The fourth option

Choices are best understood by those who make them. In the case of the decision about where to unveil schematic drawings of what new landscaping around Los Angeles City Hall might look like after last year’s Occupation, it may only be comprehensible to city hall’s caretakers at the Department of Recreation and Parks. Choosing last night’s meeting of the Los Angeles Downtown Neighborhood Council was, procedurally, rather like the federal government unveiling new plans for the White House grounds at a meeting of a DC neighborhood association.

LA supports 15 council districts and an estimated 90-plus neighborhood councils. An internationally recognizable symbol for most of the city’s 500 square mile reach could be a gushing lawn sprinkler. Depending on the location from cool coastal spots to hot valleys and foothills, from 40 to 70 per cent of our largely imported water is used outdoors. How fast and how seriously

Is AB 1881 Too Wet?

Call Bob Galbreath a drip, and he’ll thank you. The recently retired Outdoor Water Resource Specialist for the City of Santa Monica is Southern California’s pre-eminent expert on drip irrigation. In April 2008, Santa Monica passed its own version of AB 1881, and so I sought out his opinion on what the California Department of Water Resources is proposing as the state-wide irrigation water use standards for 2010.

Not a blogger (or a blowhard) by nature, Galbreath took the plunge and  posted a response about AB 1881. It is a picture of polite skepticism, largely to do with the hopelessness of enforcing the regulations. He also directed me to some key differences between the upcoming statewide model and the one already in force in Santa Monica: The Santa Monica code applies to all landscapes in the city, and restricts the precipitation rate of all irrigation devices to 0.75”/hr, which excludes …

Blow hard, blow now, just don’t mow and blow: Second Comment Period opens on Modified AB 1881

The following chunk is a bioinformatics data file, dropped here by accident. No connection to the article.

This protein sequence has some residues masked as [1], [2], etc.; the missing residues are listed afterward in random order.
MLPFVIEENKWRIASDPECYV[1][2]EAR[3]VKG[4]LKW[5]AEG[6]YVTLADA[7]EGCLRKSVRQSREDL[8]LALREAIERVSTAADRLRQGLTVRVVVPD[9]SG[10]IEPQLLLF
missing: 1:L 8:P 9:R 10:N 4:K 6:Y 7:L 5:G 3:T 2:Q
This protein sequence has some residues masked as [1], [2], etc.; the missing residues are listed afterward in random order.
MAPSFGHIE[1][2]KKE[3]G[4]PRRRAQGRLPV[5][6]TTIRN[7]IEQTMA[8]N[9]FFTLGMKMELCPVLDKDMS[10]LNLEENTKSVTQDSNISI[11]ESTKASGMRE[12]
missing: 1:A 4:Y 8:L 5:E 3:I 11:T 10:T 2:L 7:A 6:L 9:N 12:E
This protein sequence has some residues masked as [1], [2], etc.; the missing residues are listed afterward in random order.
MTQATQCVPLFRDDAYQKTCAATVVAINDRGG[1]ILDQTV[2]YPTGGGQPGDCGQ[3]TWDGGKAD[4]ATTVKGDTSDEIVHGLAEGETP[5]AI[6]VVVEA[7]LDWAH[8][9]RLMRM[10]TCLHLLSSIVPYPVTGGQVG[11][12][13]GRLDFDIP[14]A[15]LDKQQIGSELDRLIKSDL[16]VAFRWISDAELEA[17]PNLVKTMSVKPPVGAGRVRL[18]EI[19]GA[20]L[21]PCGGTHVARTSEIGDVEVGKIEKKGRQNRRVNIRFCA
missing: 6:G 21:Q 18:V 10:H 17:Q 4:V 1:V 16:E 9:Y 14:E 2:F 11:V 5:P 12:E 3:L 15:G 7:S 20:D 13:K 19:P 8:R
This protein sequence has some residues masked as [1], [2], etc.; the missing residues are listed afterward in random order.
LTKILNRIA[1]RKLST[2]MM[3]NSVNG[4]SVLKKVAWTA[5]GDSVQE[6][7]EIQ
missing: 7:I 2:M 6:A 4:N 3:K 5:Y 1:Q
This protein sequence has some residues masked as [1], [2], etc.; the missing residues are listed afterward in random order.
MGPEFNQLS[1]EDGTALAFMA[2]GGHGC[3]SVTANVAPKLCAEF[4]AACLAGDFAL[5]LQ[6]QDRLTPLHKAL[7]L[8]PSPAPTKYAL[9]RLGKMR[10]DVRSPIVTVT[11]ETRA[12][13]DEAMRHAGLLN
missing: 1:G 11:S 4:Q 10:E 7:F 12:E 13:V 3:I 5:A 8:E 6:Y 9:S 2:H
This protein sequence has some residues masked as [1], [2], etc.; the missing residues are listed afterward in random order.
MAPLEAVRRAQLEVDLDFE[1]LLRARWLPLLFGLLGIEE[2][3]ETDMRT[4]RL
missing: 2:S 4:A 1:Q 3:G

California landscapers and other interested parties have until 5pm on May 26 to submit comments on an updated and modified version of the Model Water Efficient Landscape Ordinance AB 1881.  


Why the West Hates Southern California

THE FIRST thing one learns when leaving Los Angeles and California to travel Colorado, Wyoming, Utah, New Mexico, Nevada and Arizona is that the rest of the West hates Californians.

The reason can be summed up in one word: Water.

Legal division of Western water more or less started with the Gold Rush and the first come, first serve law pertaining to gold came to apply to water, no matter how crazy the allocations became as the West was settled.  

California was greedy early and has proved positively Roman in its ability to build aqueducts and storage reservoirs. Well endowed with water, it has proved unsurpassed at wasting it, even as the rest of the West shriveled in drought, and even as in the past decade the crisis has reached all three of Southern California’s water sources in the Sacramento Delta, Owens Valley and the Colorado River.

To sum up

Californians must find way to cut water use by 20%, says Riverside County Supervisor and former MWD Director

In a Desert Sun editorial, Marion Ashley gives this agenda for the Riverside County Water Symposium, May 28 at the Palm Springs Convention Center: Find “ways to meet the state’s goal of cutting water use by 20 percent, meeting the requirements of greenhouse gas bill AB32, unveiling a new landscape ordinance, funding much-needed water infrastructure and advocating for a solution to managing the Bay Area delta.”

 

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    Emily Green by e-mail at emily.green [at] mac.com
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